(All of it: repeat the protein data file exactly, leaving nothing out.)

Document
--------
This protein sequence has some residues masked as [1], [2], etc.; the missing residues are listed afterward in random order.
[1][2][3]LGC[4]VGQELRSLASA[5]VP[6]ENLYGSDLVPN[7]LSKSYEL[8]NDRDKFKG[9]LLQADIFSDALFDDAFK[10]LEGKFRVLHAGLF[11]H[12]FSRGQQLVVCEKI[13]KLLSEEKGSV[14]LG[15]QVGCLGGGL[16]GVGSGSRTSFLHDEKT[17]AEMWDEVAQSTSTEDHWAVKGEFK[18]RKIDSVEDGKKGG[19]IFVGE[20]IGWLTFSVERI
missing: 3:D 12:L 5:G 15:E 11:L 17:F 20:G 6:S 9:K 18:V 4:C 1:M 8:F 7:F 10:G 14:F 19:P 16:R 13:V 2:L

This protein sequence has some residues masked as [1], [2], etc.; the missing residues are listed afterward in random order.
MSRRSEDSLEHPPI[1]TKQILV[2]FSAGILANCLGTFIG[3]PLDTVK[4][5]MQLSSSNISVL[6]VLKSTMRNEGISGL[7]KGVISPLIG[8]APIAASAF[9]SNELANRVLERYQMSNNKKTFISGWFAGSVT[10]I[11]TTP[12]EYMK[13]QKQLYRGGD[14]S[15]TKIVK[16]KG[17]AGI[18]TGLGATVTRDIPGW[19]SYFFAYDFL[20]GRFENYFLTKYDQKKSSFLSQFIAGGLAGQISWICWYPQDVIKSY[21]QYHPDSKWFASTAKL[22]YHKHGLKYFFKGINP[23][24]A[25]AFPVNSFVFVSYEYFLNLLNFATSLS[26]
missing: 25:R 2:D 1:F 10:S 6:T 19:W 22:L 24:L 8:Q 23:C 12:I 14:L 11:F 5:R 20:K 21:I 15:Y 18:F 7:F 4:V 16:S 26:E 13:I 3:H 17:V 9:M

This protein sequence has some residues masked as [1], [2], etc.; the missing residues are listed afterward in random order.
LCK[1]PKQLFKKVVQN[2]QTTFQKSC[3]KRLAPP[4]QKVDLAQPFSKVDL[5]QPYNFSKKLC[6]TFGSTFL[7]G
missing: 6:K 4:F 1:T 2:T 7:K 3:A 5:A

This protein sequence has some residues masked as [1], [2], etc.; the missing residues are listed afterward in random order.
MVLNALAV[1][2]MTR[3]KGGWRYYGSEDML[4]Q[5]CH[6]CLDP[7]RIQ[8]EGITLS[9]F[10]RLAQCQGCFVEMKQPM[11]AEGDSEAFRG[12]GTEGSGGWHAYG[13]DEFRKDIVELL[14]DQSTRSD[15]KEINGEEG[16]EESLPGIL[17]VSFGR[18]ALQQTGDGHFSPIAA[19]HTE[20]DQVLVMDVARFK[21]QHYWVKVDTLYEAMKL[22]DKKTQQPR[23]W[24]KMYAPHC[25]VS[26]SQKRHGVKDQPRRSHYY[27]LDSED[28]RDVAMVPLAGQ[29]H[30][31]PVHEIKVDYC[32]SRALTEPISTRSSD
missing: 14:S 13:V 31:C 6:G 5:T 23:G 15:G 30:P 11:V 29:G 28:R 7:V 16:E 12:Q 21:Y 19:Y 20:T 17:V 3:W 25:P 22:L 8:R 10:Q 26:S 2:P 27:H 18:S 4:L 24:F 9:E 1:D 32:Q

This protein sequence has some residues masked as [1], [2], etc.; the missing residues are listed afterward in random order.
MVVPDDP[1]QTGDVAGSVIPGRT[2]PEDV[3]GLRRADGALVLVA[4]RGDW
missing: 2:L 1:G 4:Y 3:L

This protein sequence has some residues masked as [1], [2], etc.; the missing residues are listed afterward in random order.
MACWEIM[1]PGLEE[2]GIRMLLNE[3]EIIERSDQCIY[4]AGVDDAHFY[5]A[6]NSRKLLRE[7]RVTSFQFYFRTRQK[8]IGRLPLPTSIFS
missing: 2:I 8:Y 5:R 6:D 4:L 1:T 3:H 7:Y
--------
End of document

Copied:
This protein sequence has some residues masked as [1], [2], etc.; the missing residues are listed afterward in random order.
[1][2][3]LGC[4]VGQELRSLASA[5]VP[6]ENLYGSDLVPN[7]LSKSYEL[8]NDRDKFKG[9]LLQADIFSDALFDDAFK[10]LEGKFRVLHAGLF[11]H[12]FSRGQQLVVCEKI[13]KLLSEEKGSV[14]LG[15]QVGCLGGGL[16]GVGSGSRTSFLHDEKT[17]AEMWDEVAQSTSTEDHWAVKGEFK[18]RKIDSVEDGKKGG[19]IFVGE[20]IGWLTFSVERI
missing: 3:D 12:L 5:G 15:E 11:L 17:F 20:G 6:S 9:K 18:V 4:C 1:M 8:F 7:F 10:G 14:F 19:P 16:R 13:V 2:L

This protein sequence has some residues masked as [1], [2], etc.; the missing residues are listed afterward in random order.
MSRRSEDSLEHPPI[1]TKQILV[2]FSAGILANCLGTFIG[3]PLDTVK[4][5]MQLSSSNISVL[6]VLKSTMRNEGISGL[7]KGVISPLIG[8]APIAASAF[9]SNELANRVLERYQMSNNKKTFISGWFAGSVT[10]I[11]TTP[12]EYMK[13]QKQLYRGGD[14]S[15]TKIVK[16]KG[17]AGI[18]TGLGATVTRDIPGW[19]SYFFAYDFL[20]GRFENYFLTKYDQKKSSFLSQFIAGGLAGQISWICWYPQDVIKSY[21]QYHPDSKWFASTAKL[22]YHKHGLKYFFKGINP[23][24]A[25]AFPVNSFVFVSYEYFLNLLNFATSLS[26]
missing: 25:R 2:D 1:F 10:S 6:T 19:W 22:L 24:L 8:Q 23:C 12:I 14:L 11:F 5:R 20:K 21:I 15:Y 18:F 7:F 4:V 16:S 26:E 13:I 3:H 17:V 9:M

This protein sequence has some residues masked as [1], [2], etc.; the missing residues are listed afterward in random order.
LCK[1]PKQLFKKVVQN[2]QTTFQKSC[3]KRLAPP[4]QKVDLAQPFSKVDL[5]QPYNFSKKLC[6]TFGSTFL[7]G
missing: 6:K 4:F 1:T 2:T 7:K 3:A 5:A

This protein sequence has some residues masked as [1], [2], etc.; the missing residues are listed afterward in random order.
MVLNALAV[1][2]MTR[3]KGGWRYYGSEDML[4]Q[5]CH[6]CLDP[7]RIQ[8]EGITLS[9]F[10]RLAQCQGCFVEMKQPM[11]AEGDSEAFRG[12]GTEGSGGWHAYG[13]DEFRKDIVELL[14]DQSTRSD[15]KEINGEEG[16]EESLPGIL[17]VSFGR[18]ALQQTGDGHFSPIAA[19]HTE[20]DQVLVMDVARFK[21]QHYWVKVDTLYEAMKL[22]DKKTQQPR[23]W[24]KMYAPHC[25]VS[26]SQKRHGVKDQPRRSHYY[27]LDSED[28]RDVAMVPLAGQ[29]H[30][31]PVHEIKVDYC[32]SRALTEPISTRSSD
missing: 14:S 13:V 31:C 6:G 5:T 23:G 15:G 30:P 11:V 29:G 28:R 7:V 16:E 12:Q 21:Y 19:Y 20:T 17:V 3:W 25:P 22:L 8:R 10:Q 26:S 2:P 27:H 18:S 4:L 24:F 9:E 1:D 32:Q

This protein sequence has some residues masked as [1], [2], etc.; the missing residues are listed afterward in random order.
MVVPDDP[1]QTGDVAGSVIPGRT[2]PEDV[3]GLRRADGALVLVA[4]RGDW
missing: 2:L 1:G 4:Y 3:L

This protein sequence has some residues masked as [1], [2], etc.; the missing residues are listed afterward in random order.
MACWEIM[1]PGLEE[2]GIRMLLNE[3]EIIERSDQCIY[4]AGVDDAHFY[5]A[6]NSRKLLRE[7]RVTSFQFYFRTRQK[8]IGRLPLPTSIFS
missing: 2:I 8:Y 5:R 6:D 4:L 1:T 3:H 7:Y